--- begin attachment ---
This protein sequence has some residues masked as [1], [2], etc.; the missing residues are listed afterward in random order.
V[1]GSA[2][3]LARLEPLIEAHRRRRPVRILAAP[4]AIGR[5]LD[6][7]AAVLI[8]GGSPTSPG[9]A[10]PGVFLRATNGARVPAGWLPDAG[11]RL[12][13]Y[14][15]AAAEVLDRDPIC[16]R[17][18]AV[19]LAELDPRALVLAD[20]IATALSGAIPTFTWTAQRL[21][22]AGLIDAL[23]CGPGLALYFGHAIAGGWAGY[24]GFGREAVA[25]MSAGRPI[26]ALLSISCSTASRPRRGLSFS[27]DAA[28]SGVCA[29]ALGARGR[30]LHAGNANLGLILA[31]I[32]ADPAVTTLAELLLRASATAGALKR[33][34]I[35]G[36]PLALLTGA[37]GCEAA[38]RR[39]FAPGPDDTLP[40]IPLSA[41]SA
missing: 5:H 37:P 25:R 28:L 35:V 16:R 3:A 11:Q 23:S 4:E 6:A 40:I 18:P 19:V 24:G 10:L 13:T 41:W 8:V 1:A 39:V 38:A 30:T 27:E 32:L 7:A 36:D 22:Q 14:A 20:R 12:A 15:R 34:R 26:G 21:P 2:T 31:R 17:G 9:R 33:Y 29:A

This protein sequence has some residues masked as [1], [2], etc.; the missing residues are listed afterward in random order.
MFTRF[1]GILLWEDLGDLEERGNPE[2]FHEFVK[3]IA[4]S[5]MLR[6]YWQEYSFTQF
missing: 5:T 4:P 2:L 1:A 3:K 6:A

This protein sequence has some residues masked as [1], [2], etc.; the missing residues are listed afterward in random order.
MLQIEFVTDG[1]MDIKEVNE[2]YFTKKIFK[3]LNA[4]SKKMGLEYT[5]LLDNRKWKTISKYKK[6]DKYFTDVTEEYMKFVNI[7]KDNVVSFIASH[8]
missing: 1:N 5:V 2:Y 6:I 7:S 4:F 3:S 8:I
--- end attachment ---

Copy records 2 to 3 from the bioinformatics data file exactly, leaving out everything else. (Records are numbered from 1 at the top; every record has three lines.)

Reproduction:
This protein sequence has some residues masked as [1], [2], etc.; the missing residues are listed afterward in random order.
MFTRF[1]GILLWEDLGDLEERGNPE[2]FHEFVK[3]IA[4]S[5]MLR[6]YWQEYSFTQF
missing: 5:T 4:P 2:L 1:A 3:K 6:A

This protein sequence has some residues masked as [1], [2], etc.; the missing residues are listed afterward in random order.
MLQIEFVTDG[1]MDIKEVNE[2]YFTKKIFK[3]LNA[4]SKKMGLEYT[5]LLDNRKWKTISKYKK[6]DKYFTDVTEEYMKFVNI[7]KDNVVSFIASH[8]
missing: 1:N 5:V 2:Y 6:I 7:S 4:F 3:S 8:I